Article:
November 20, 2013 by stepneycityfarm
Lloyd and Leila are two large Sussex Cross cattle – one bull, one cow – inherited by our not-for-profit charity, Stepney City Farm, when we took over the Farm in 2009 from the previous management, Stepping Stones Farm.
When we first took over the management at the Farm, there were five cattle on site. The Farm was vastly overstocked with lots of old and ill animals and we worked quickly to move animals, including goats and sheep, on to more suitable homes, and to work with the RSPCA and DEFRA to ensure the highest standards of welfare for all the animals on the Farm.
In particular, we felt, and were strongly advised by our vet, that keeping fully-grown large breeds of cattle – including a bull – was unfair to the cows and as well as a risk to volunteers and visitors and we soon found other farms for three of them.
However, there was a problem with Lloyd and Leila. They had not been registered at birth by the previous management, Stepping Stones Farm and did not have “cow passports”. Following the BSE crisis, the Department for Environment, Food & Rural Affairs introduced strict regulations governing the registration and movement of cows. All cows are required to be registered immediately at birth and they may only be issued with a passport if this has been done. As Lloyd and Leila were not registered by Stepping Stones Farm and do not have cow passports, DEFRA regulations stipulate that they can never leave the Farm and can never enter the food chain.
We registered Lloyd and Leila immediately and since 2009 we have tried and tried to see if there was any way DEFRA would agree that these are special circumstances so they could make an exception in this case and allow us to move them. We have explained the background around our inheriting the Farm, and we also explained several times that we desperately needed to move them onto more appropriate conditions. The London Borough of Tower Hamlets has even written to DEFRA in support of our request. DEFRA have acknowledged our letters but have denied our requests.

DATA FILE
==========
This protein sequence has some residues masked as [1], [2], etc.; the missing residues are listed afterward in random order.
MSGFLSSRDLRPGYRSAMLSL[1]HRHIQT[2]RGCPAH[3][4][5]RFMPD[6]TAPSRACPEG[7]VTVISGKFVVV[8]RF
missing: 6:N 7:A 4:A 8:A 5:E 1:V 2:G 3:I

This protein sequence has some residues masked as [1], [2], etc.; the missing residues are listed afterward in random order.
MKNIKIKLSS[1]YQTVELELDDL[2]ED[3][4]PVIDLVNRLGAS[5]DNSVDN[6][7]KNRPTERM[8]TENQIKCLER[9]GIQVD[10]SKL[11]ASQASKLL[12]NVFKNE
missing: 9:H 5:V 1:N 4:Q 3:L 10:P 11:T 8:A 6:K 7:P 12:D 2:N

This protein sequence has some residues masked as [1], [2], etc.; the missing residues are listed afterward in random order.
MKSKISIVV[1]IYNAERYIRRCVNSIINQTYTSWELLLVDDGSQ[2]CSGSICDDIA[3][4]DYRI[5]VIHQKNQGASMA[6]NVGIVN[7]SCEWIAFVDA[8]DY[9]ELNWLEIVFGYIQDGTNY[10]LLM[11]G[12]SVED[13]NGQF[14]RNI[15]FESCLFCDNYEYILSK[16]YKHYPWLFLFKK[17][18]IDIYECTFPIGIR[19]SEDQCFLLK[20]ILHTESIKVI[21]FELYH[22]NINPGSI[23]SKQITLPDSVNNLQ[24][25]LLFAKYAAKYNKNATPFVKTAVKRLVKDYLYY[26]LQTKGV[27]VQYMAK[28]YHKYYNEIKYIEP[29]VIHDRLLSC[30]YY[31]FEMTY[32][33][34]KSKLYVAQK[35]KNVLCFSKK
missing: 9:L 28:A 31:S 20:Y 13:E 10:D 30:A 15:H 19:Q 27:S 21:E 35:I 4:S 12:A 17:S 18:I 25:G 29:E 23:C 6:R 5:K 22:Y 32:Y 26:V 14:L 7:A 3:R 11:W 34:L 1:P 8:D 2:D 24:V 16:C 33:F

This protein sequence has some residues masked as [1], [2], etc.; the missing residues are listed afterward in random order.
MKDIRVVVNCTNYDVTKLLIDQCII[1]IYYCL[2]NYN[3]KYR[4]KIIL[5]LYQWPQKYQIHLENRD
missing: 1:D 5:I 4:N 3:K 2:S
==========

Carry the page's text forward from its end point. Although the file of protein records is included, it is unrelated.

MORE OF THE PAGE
In the meantime, we worked hard to improve the conditions for the cows by providing them with some hard-standing, as they had been up to their knees in mud for much of the year. However, we have been struggling to come up with a solution since inheriting the Farm. Matters got worse when Lloyd became fully grown and was particularly aggressive when Leila – his sister – was on heat. Having a bull on a City Farm was impossible as they are dangerous and we did consider culling him at that stage. However, we instead had him neutered so that he could be in a field with Leila and would be more passive. That had some success, but we then lost a third of the site to the Crossrail works. We now have little over an acre of grazing which is far less than the minimum recommended for two cows, let alone for the other sheep, goats and donkeys we have on the Farm.
It has not been an easy decision to make and it is not down to just one factor, but we reached the decision (a view our vet agrees with) that we, as a working farm, are unable to keep Lloyd and Leila any longer. We are glad we were able to improve their living conditions, and give them a good life for as long as we were able. It is very unfortunate that the previous management did not register the cows, though the fact cannot be escaped that if they had been registered and could enter the food chain, they would have been moved and would have been slaughtered years ago.
Space continues to be a major issue; we simply do not have the space to keep two such large cattle in appropriate conditions and the other third of the site will continue to be occupied for at least the next five years. Additionally, this year, DEFRA has introduced further regulations in relation to TB testing (we are in a high risk area) which requires annual testing involving two visits by a vet (once to inject and once to inspect). We don’t have the facilities or resources required for this testing.
DEFRA had been very clear to us that an exception could not be made to enable Lloyd and Leila to move to new homes. We exist as a charity to educate people about such issues, and so we have made public what was happening and been very open both about our decision and the reasons behind it. We have been disappointed that some of the reporting has failed to give a full picture of the reasons behind this difficult decision and as a result we have been criticised on a false basis. We are also grateful for all the support that we have received from local residents who know and visit the farm and from other local representatives and organisations.
All the animals at Stepney City Farm are looked after and cared for to the highest standards;the compensatory works undertaken by Crossrail included the fields being re-drained and improved, water plumbed in to and new animal housing in each field and a new barn for overwintering. The staff and volunteers give the animals very close attention. However, ultimately they are Farm animals and we don’t shy away from being open about that and educating people in the process of food production.